Pt. 7 of 18. Local touch, leadership lessons from organised crime

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For the good of society – 18 leadership lessons from organised crime

Preface

In Part 1, “Ambition” we set the scene.

According to Interpol, the UN and WTO the organised crime industry is one of the worlds largest with quantifiable revenues of at least $3 Trillion per year and despite trillions of dollars worth of investment to counter act their growth the industry is growing faster than ever leaving a trail of devastation in its wake.

In a world first we reveal how Syndicates, some of whose annual revenues top $200 Billion use influence, resources, technology and vision to build global empires and translate it into a business language that philanthropists can use to build prosperous companies that can help repair some of the societal damage by creating new jobs, simplifying international expansion, building engaged workforces and creating new, selfless collaborative cultures.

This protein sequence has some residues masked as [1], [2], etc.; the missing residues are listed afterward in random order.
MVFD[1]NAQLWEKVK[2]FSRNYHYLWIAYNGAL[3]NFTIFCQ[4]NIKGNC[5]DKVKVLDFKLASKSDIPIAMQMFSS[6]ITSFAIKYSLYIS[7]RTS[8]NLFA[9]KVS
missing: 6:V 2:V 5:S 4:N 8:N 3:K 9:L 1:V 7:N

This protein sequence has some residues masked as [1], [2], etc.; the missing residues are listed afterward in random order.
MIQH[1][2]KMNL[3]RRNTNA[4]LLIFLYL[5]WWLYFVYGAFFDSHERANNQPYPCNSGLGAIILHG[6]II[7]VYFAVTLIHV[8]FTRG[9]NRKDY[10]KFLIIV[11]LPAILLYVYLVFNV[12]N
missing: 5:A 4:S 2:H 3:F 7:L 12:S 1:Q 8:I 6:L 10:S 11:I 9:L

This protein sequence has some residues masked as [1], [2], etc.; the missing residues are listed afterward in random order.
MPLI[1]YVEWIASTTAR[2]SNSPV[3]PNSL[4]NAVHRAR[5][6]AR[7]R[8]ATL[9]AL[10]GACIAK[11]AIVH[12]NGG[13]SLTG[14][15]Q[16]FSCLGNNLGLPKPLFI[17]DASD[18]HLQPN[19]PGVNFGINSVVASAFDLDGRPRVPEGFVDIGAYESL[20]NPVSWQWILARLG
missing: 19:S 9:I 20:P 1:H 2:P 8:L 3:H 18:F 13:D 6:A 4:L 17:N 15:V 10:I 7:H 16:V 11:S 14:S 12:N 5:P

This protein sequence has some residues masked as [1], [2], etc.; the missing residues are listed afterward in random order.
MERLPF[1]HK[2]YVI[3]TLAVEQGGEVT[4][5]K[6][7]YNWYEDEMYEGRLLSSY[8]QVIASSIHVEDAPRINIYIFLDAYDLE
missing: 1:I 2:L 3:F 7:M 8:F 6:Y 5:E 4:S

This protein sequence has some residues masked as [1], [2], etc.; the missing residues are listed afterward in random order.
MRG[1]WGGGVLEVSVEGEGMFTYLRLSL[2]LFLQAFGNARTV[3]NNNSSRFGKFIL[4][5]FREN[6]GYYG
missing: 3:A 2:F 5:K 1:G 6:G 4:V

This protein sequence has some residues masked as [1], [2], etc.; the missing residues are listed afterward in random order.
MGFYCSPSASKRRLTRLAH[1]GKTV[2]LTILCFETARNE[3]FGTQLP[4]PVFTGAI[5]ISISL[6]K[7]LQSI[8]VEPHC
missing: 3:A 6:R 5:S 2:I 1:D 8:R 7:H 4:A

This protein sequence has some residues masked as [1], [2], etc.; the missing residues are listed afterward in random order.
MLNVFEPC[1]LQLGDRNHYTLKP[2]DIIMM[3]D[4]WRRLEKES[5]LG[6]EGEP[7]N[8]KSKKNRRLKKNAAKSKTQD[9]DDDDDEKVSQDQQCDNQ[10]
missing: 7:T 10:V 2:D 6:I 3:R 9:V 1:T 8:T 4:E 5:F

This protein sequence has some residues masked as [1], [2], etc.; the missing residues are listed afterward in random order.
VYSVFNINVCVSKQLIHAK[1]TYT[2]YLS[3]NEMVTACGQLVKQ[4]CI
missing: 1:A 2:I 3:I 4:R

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During our investigation we uncovered 18 categories, to read them just click on the link below:

  1. Ambition
  2. Customer Service
  3. Bribery and Corruption
  4. Devolved decision making
  5. External Problem Resolution
  6. Internal Problem Resolution
  7. Local Touch
  8. The Lean Team
  9. Consistency
  10. Loyalty
  11. Perks
  12. Disruptive Innovation
  13. The Flight to Favourable Jurisdictions
  14. React to Real Time Events
  15. Process as the Enemy
  16. Spying on the Competition
  17. Emigres Clusters
  18. Trust, Faith and Openness

 

(7) Local Touch

What this means to the Shadow Industry